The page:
Tuesday, June 14, 2016

Puerto Rico, Congress and the rule of law.

Late last week, in a remarkably bi-partisan manner, the House of Representation passed the Puerto Rico Oversight, Management, and Economic Stability Act. If the legislation makes its way through the Senate and onto the President's desk, it would establish a financial control board to govern the finances of the Commonwealth of Puerto Rico--similar to how municipal financial crises have been handled over the past half century. A moratorium would be established on the repayment of more than $70 billion of Puerto Rico debt until the new financial control board determines what needs to be done.

The legislation achieved support across the aisle in part because it involves no appropriation of federal funds, and thus does not provide a bailout for Puerto Rico from taxpayer funds. Instead, it lays the groundwork for a "bail-in," by which whatever financial relief is made available to Puerto Rico government will come from holders of Puerto Rico bonds who will "voluntarily" provide financial relief to the Commonwealth by forgoing all or a portion of what is due to them.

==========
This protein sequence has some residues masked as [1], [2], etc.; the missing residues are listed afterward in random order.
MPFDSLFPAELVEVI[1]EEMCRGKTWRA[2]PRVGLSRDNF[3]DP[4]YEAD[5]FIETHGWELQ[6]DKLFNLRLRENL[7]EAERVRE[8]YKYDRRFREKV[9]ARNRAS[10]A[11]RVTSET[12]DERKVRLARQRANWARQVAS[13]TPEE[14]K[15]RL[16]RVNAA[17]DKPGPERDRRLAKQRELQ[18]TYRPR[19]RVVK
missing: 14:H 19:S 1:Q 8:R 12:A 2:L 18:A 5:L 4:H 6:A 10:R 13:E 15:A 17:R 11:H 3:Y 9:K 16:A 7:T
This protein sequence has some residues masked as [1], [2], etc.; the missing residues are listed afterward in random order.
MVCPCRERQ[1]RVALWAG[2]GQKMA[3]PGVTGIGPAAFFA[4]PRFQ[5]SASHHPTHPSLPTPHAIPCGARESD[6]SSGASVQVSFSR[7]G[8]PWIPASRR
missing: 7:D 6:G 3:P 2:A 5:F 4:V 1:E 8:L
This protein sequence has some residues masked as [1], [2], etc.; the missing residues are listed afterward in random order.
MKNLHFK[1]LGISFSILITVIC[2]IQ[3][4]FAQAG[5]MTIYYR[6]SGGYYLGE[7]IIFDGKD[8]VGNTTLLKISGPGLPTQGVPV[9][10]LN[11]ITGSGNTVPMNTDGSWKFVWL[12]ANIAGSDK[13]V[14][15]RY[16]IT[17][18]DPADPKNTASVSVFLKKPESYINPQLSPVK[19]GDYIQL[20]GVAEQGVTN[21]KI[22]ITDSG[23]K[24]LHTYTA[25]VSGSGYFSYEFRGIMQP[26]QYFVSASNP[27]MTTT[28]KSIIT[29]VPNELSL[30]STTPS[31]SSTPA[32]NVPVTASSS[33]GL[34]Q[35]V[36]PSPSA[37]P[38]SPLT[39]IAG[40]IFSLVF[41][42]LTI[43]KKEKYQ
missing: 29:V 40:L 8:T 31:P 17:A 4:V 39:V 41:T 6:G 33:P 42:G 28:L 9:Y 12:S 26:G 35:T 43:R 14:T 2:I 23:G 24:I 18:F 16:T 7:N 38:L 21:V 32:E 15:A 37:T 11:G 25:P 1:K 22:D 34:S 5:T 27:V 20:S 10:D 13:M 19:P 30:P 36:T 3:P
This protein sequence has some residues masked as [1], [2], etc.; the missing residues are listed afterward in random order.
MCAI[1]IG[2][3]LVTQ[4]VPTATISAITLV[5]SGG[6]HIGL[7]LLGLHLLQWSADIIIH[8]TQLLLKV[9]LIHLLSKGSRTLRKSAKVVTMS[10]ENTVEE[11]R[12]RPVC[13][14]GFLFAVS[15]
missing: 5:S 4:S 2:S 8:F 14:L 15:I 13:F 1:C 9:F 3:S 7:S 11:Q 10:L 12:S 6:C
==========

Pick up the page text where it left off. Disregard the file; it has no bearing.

Few of the actors on the ground seem to be particularly happy with the proposed solution to the Puerto Rico crisis, which is touted along with the bi-partisan support for the legislation as further evidence of its fairness. To Puerto Rican activists, the Congressional imposition of an undemocratic financial control board is a usurpation of Puerto Rican sovereignty and marks a return to colonial rule by Congress. To investors that hold Puerto Rico bonds, the legislation lays the ground work for the unilateral abrogation of legal contracts and constitutional protections upon which financial markets rely.